Are you curious about roughly how long it may take to create the application you are looking to build? Play around with our project length calculator to get rough, high-level estimates. Reach out to us and we'll run through a more detailed estimation process for you.
Joshua Book
Senior Software Engineer
Discovering Your Product Before Jumping Into Development
Discovery
At Def Method, we work with a lot of companies looking to build out their MVP. To kick off this process, we encourage founders to go through what we call a Discovery Process. During this deep-dive workshop that lasts two to five days, the Def Method team collaborates with you to clearly outline what you’re building and how you’re building it. Through a series of intensive exercises and product design/prioritization, we help to align the team on product goals and scope.
Q/A with Kent Robinson, Senior UI/UX Designer
Product Management
Meet Kent, the newest member of our team at Def Method. Kent Robinson is a designer and researcher passionate about building scalable applications. He has 7 years of experience in design, strategic planning, and team building experience, specializing in user research, rapid prototyping, and visual design.
Kent Robinson
Senior UI/UX Designer
How to Lead Your Product Part 2: Keep Calm in the Problem Space
Product Management
I recently covered the first part of how to lead your product, with a focus on how to bring others along in uncovering insights from your User Research. You can do this with activities like affinity mapping, where you and your team work together to identify common themes emerging from your research, rather than giving them a fully baked user research report to read about your findings. The next part of the series discusses how to lead your product by keeping calm in the problem space, before jumping to solutions. 
Katherine Cladis
Senior Product Manager
How to Lead Your Product Part 1
Product Management
What is the difference between managing and leading your product? Don't Product Managers need to be able to both manage and lead? (The answer is: yes.) But in my career, I’ve found myself falling into a predominantly management mindset because it is more comfortable, more convenient and more controlled. I often need to often take a step back and ask myself where I can find more opportunities to lead my product, because I know it will result in better outcomes if I both manage and lead. I will be sharing tools and tips to do this across 5 articles in this series, each with a specific focus: user research, stakeholder requests, the product roadmap, communication, and feature prioritization.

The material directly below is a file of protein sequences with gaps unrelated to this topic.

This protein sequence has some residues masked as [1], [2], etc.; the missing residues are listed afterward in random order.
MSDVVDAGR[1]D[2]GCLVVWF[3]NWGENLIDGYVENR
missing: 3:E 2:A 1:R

Katherine Cladis
Senior Product Manager
Why Insist on Standups and IPMs
Product Management
Standups and Iteration Planning Meetings (IPMs) are standard activities for every agile team, but on some occasions we will get push back from client teams who challenge us on why these meetings are important. We know these meetings are essential to realize the core beauty of Agile development through collaboration and iteration. We love to help organizations advocate for and get the most out of these touch points. Read on to learn more about implementing these agile practices and reach out to us if you think we can help your team improve their Agile processes.
Merziyah Poonawala
Senior Product Manager
The Anatomy of an Agile Backlog
Product Management
At Def Method, we use Agile methodologies when working with client teams. The core tenets of Agile philosophy are central to how we operate - rapid software development iteration cycles and clear communication across the team makes for great products. Clear communication in agile stems from encouraging conversations around requirements rather than submitting lengthy, detailed specifications that no one will read. Below we’ve outlined the different types of communication pieces that are commonly used in Agile software development as part of the backlog.
Isabelle Berner
Director of Product
Driving Alignment Around Goals
Product Management
Why is misalignment around goals and expectations such a common problem for product professionals? How come product management consultants are more effective at addressing this issue, than in-house product managers (even when they are the same person!)? Below, Isabelle, our Director of Product, shares some thoughts on why she thinks consultants are able to do this better than in-house product managers, and she shares a technique used on many client projects to ensure alignment around goals and expectations.
Isabelle Berner
Director of Product